Dried apple rings dusted with curry powder. Perfect healthy snack for autumn!
I’m on the hunt for sugarless snacks that are healthy. They need to be something I realistically want to eat more than once, and they need to be super-super-easy. I’m so busy these days with various projects, long drawn-out kitchen projects aren’t possible.
And I’m about to get even busier, it that’s even possible. We’re adopting a puppy, and next week we bring her home. I’m anticipating a rough first few days for her, since she’ll be missing her mom and litter mates (there were nine puppies in the litter!!). And I’m anticipating a rough first few months for Carnivorous Maximus and me. It’s been a long time since I’ve trained a puppy, and my husband’s first. We’re nervous and very, very excited. Here’s her photo at 6-weeks. Her name is Rika, short for Paprika.
OK, back to healthy snacks. This month is October Unprocessed, Andrew Wilder’s annual drive to encourage and support everyone to try to go unprocessed for one month. I’ve taken the pledge every year, and posted an article on his blog for last year’s challenge. I’ll be posting on his blog again this year since I’m such a huge believer in the health benefits of eating whole foods, and avoiding processed foods. More about that later in the month.
The question is always – “Where do you draw the line?”. Technically honey is processed, and so is most milk unless you live on or near a farm and get your milk right from the cow. Andrew has given this serious consideration and offers up his own definition. For me, I’m focusing on my worst offender, sugar. It’s been as hard to cut sugar out of my diet as it was to quit smoking many years ago. So I’ve decided to make a project out of finding or creating sugarless snacks that I really, really like.
And I’ve got my first one. A clear home run. Apple chips. I made this batch with a dusting of curry powder, but if you don’t care for curry, I can attest that cinnamon is pretty wonderful too. One of my favorite batches was with ras el hanout, which I think of as a North African version of apple pie spice.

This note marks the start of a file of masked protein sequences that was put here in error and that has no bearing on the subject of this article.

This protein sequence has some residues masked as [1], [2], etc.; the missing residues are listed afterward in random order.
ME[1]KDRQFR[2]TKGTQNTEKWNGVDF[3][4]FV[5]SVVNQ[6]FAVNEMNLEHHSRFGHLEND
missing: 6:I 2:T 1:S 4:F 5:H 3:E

Feel free to experiment, but don’t add any sugar – both Fuji and Honey Crisp apples are sweet enough on their own, with Honey Crisp having a slight edge.
* Buy an apple corer for these. It’s completely worth it since they make such quick work of neatly coring the fruit. Here’s where you can get them on Amazon.
* Use a mandolin to get even slices. If the slices vary in thickness, some will be crisp while others may not be dehydrated nearly enough. I have a small one that I use all the time. Go here to buy one on Amazon if you don’t have one. You’ll be surprised how often you’ll use it – and I find I really don’t need the large chef version I worked with and nearly lost part of my thumb on in cooking school.
* A little spice will go a long way. Err on dusting too lightly than too heavily.
* Use parchment paper to prevent any thinner edges of the apples from sticking to the baking sheet.
* Try not to check the slices during the dehydrating. You’re working with such a low temperature setting that it’s easy to lose a lot of heat by opening the oven even for a few seconds.
- 2 apples (Fuji and Honey Crisp work great!)
- 1 tablespoon lemon juice
- ½ cup water
- ⅛ teaspoon vanilla extract
- 1 teaspoon curry powder
- Preheat the oven to 200˚F.
- Core the apples using an apple corer, and thinly slice on a mandolin. On my small mandolin, which has three settings, I used the second setting. If the slices are too thin, it's difficult to get a full apple ring and they'll be more crispy. If too thick, they'll be very chewy and won't crisp easily.
- Mix the lemon juice, water, and vanilla together in a small bowl. Soak the apple slices, five or six slices at a time, for two minutes. Dry with paper towels and lay on a baking sheet lines with parchment paper.
- Place the curry powder in a sieve and lightly dust the apple slices. A little curry goes a long way, so it's not necessary to dust both sides of the apple rings.
- Bake for 45 minutes without opening the oven even once. Since you're baking them at a low temperature, it's easy to lose what heat you have. Turn the slice over and bake another 45 minutes, again without opening the oven. If they need a little more crisping, bake another 15 minutes.
- For the crispiest texture, allow to cool before eating, but they're pretty fabulous slightly warm.
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